? communications, neurons, glial cells

N nicki.cee at virgin.net
Fri Jun 18 07:49:02 EST 2004


      I have a question about communications and nerve
cells. The following excerpts refer to neurons and glia 
cells, both suggest that the cells could be equally 
important to thinking and learning.

 Scientific American. 4.2004. pp29
 work together in the brain and spinal cord.
 A neuron sends a message down a long axon 
 and across a synaptic gap to a dentrite on
 another neuron. Astrocyte glia bring nutrients
 to neurons as well as surrond and regulate 
 synapses. Oligodendrocyte glia produce myelin
 that insulates axons. When a neuron's electrical
 (action potential) reaches the axon terminal--
 the message induces vesicles to move to the 
 membrane and open, releasing neurotransmitters
 (signaling molecules) that diffuse across a
 narrow synaptic cleft to the dendrite's receptors.
 Similar principles apply in the body's peripheral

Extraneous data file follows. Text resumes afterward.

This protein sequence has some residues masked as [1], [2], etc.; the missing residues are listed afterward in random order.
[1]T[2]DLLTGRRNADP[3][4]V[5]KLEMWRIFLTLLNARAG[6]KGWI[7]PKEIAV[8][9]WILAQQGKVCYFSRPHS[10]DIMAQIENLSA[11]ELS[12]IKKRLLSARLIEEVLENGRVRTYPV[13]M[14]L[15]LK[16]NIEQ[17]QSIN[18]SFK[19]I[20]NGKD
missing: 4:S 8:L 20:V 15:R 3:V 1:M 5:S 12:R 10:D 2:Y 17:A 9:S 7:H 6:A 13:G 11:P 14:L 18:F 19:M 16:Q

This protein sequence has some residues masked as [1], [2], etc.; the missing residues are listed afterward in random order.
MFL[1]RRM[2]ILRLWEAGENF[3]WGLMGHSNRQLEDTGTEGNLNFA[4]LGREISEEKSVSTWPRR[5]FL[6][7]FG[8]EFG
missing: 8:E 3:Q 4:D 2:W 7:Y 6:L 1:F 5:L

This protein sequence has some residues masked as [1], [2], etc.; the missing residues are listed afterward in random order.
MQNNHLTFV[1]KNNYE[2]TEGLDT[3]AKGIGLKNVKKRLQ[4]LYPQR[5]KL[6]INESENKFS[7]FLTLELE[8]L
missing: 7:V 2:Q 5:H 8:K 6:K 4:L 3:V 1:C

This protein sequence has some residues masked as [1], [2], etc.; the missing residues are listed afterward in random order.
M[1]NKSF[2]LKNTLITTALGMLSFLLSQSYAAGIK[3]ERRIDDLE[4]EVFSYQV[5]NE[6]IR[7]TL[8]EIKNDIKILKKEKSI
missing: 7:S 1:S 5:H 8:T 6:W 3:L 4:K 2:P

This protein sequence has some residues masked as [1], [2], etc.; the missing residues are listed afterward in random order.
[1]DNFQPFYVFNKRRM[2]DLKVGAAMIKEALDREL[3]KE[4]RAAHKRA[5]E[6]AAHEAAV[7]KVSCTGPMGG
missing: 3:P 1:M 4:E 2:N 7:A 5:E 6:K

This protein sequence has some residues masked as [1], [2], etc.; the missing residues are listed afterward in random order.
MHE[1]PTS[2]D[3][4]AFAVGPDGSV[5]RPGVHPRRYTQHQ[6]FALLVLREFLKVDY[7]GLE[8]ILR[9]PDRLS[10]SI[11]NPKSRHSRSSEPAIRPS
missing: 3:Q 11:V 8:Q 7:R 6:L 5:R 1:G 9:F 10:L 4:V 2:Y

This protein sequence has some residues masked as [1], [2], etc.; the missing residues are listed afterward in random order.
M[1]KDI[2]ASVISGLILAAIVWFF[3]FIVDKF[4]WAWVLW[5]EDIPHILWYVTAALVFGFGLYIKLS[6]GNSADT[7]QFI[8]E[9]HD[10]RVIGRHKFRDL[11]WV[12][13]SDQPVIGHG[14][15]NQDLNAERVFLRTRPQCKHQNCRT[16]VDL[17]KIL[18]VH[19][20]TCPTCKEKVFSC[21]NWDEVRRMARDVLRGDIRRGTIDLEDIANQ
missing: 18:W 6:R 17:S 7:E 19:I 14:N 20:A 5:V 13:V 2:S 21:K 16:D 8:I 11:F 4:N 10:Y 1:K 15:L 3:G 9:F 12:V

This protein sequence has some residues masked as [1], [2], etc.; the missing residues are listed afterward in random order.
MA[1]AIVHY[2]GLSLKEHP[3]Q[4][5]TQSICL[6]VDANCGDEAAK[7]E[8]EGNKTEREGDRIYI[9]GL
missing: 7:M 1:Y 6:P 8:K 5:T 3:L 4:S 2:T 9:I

nervous system, where Schwann cells perform 
 myelination duties.'

 Message-ID: <3977d48e.0 at oracle.zianet.com>
 "These findings suggest that this recently identified
 signaling pathway involving astrocytes may modulate intercellular
 communication in the brain under normal conditions and even play a role in
 information processing."

My quesion is,

Per cell, is there an avarage or maximum (dendrite)
connections that they will make?, and are the connections
permanent or fixed or will they periodically disconnect and
reconnect to another axon?

thank you,


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